Okay, everyone. Get ready for a ramble! I’ve been trying to gather my thoughts on both the past reading year and the reading year ahead for several months. I had a pretty decent year in reading for 2019, clocking in at 51 books, and for the first time ever, I completed the 20/15/10 Books of Summer challenge hosted by Cathy at 746 Books. But it felt like when things missed for me, they missed big time. For example, I abandoned four books, which is high for me. Sometimes I set things aside to read another time because I’m not in the mood or simply too busy or distracted by another book. But these four books were just disappointing in any number of ways, and the worst offender of all was The Most Fun We Ever Had, by Claire Lombardo, a debut novel that was getting praise everywhere and apparently received a seven-figure advance. Ugh. The writing is so sloppy, the characters have no arc, the character relationships felt like something dreamed up by a fifteen-year-old…I’d say it’s like a Lifetime movie in novel form, but I don’t want to insult Lifetime. (Okay, apparently this is in development at HBO with Laura Dern and Amy Adams…maybe they’ll pull a Devil Wears Prada? I hated that book but oh, that movie! I love it!)
Another disappointment for me in 2019 was Ann Patchett’s The Dutch House. Everyone seemed to just love it. I thought it felt rushed and sloppy, at least at a plot level, and I was left with so many questions. I was still riding the high of Commonwealth (which I’ve read about five times), so I had huge expectations. Maybe I’ll try it again and listen to the Tom Hanks audio, which is apparently wonderful. I don’t like audio books per se, but Tom Hanks could probably be entertaining reading a seed catalog.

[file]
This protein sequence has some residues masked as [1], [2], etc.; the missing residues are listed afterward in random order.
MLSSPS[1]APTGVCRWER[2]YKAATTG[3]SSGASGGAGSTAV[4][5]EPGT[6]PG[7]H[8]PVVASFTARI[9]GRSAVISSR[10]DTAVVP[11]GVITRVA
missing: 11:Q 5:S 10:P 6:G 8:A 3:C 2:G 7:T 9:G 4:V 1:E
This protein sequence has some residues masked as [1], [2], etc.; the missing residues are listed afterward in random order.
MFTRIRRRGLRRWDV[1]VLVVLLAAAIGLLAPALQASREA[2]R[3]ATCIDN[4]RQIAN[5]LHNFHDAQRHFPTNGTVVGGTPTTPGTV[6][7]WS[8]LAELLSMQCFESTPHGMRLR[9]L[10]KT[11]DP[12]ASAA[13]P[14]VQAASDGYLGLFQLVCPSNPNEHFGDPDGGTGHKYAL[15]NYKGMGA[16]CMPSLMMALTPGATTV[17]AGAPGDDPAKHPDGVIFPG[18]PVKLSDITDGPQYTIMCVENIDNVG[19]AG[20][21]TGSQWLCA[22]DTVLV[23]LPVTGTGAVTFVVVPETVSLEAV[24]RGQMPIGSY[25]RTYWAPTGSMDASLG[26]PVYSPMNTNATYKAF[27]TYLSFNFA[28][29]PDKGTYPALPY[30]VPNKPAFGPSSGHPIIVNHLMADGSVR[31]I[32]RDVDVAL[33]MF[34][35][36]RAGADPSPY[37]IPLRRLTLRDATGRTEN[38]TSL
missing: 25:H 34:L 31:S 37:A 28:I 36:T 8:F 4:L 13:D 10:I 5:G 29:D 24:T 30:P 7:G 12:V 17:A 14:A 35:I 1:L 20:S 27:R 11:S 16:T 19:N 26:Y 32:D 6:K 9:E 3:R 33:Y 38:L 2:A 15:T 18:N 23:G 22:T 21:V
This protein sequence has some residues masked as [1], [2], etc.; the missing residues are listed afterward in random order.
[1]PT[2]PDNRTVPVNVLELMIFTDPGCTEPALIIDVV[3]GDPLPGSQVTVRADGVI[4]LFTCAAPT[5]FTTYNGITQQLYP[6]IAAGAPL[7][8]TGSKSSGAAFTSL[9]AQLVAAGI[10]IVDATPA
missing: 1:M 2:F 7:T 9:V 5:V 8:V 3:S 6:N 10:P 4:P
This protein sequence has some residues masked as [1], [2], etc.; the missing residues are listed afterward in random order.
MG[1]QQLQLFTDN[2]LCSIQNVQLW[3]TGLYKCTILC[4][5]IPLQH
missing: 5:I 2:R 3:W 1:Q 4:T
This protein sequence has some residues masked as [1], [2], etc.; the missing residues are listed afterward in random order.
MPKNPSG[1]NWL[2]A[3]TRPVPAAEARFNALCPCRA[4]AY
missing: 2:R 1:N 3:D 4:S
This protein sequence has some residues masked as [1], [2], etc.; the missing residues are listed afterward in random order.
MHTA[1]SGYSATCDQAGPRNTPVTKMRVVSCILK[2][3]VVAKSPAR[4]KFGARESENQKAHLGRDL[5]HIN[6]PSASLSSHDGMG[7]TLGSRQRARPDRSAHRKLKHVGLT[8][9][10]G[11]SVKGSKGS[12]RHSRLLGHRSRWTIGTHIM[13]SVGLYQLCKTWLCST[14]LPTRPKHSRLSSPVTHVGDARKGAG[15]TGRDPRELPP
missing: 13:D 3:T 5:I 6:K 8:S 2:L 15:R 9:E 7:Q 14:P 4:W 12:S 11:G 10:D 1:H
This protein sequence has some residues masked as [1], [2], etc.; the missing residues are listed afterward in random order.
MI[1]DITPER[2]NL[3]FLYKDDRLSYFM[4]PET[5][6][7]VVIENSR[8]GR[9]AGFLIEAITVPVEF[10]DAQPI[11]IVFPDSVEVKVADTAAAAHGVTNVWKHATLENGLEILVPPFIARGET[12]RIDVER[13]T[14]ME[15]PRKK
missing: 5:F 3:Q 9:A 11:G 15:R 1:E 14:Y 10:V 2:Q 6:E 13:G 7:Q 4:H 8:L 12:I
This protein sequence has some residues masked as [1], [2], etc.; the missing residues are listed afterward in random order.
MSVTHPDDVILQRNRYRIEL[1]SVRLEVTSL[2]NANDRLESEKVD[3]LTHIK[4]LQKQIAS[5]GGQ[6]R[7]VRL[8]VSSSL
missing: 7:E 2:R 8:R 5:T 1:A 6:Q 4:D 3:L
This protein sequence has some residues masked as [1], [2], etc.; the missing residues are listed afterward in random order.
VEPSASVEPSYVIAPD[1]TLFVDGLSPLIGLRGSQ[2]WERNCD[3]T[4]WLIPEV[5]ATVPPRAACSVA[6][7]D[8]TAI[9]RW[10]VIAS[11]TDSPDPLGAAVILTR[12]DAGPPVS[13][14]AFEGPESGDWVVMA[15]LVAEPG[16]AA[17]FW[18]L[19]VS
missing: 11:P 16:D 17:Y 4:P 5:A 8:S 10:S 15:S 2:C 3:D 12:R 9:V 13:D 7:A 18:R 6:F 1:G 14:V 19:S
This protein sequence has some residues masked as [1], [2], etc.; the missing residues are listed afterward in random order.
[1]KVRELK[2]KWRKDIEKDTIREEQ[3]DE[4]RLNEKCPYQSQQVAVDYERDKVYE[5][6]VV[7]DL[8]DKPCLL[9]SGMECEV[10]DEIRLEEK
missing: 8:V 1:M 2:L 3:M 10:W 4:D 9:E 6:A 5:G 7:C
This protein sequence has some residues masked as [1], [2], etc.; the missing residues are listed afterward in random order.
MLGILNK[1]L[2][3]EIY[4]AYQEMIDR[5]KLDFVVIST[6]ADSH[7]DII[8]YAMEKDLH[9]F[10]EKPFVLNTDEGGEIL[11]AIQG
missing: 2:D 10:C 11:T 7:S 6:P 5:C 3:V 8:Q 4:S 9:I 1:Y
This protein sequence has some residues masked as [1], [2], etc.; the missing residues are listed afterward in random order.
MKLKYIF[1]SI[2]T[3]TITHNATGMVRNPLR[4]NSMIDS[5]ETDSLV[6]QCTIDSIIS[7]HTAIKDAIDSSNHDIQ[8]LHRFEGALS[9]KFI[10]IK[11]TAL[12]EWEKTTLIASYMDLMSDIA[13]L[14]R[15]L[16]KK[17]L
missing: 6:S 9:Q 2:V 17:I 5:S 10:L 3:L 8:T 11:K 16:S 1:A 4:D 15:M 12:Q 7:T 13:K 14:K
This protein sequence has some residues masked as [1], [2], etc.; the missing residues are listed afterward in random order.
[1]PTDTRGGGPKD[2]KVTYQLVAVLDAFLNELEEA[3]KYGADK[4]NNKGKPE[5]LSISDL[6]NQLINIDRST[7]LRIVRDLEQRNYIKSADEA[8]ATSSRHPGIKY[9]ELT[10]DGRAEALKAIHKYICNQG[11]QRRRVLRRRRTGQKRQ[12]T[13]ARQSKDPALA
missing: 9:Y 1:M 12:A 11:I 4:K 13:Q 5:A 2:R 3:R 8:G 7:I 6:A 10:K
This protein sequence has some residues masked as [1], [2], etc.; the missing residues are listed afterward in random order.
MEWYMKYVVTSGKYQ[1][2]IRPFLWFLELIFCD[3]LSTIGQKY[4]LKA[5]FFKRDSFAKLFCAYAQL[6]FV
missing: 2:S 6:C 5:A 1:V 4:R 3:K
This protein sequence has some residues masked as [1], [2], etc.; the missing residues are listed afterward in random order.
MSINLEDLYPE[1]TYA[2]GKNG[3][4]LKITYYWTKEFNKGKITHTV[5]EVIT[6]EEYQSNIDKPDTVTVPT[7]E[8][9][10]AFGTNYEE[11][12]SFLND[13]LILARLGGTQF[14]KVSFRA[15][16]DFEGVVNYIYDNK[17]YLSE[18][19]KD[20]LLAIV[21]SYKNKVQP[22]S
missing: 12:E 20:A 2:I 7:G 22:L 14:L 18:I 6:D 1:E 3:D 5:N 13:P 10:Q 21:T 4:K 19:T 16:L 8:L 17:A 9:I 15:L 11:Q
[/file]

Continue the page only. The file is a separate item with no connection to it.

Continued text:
But let’s talk about what I loved! I had four super-favorites (yes, that’s what I’m calling them, because it’s better than “my most favorite favorites”): S.M. Hulse’s Black River, Kate Atkinson’s A God in Ruins, Kayla Rae Whitaker’s The Animators, and Olive, Again, by Elizabeth Strout. Black River is spare, melancholy, and tender in all the best ways. It was so well done, I read it twice in a row. (So technically I read 52 books, yes?) If you like Kent Haruf you must pick this one up as soon as possible. Trust me, you will not be disappointed.
Kate Atkinson’s A God in Ruins—my god. This novel revisits the Todd family from Life After Life, only this time the main protagonist is Ursula’s youngest brother Teddy. The books spans his entire life, and it’s a more traditional form, although it’s multi POV and bounces around a bit across the years. But the ending! What she did with the ending! Ah, see, I can’t spoil it for you. Atkinson’s writing is so engaging, I did not want to set this down. It was one of my favorite books from the last decade, and honestly I think it’s one of the best books I’ve ever read. I plan to re-read it again in 2020. More on that in a bit.
The book that surprised me the most was The Animators. It was wildly popular several years ago, which made me wary. Yet it kept popping back into my mind, so finally this summer I bought the ebook with some credit and I was hooked from page one. Sharon and Mel are such wonderful creations, their friendship is so realistically and richly presented…I was simply blown away. This book broke me and lifted me up and broke me and brought me up one more time. Lately I’ve been feeling wary of popular debut novels. I’d say in the last five years especially, most debuts have been disappointing. I’m not sure if it’s Book of the Month hype, Instagram, book prizes, or all of the above that are to blame. That said, this one deserved every bit of hype and then some. Why can’t they make this into a movie or series? The soundtrack would be amazing…and so many cool opportunities for animation!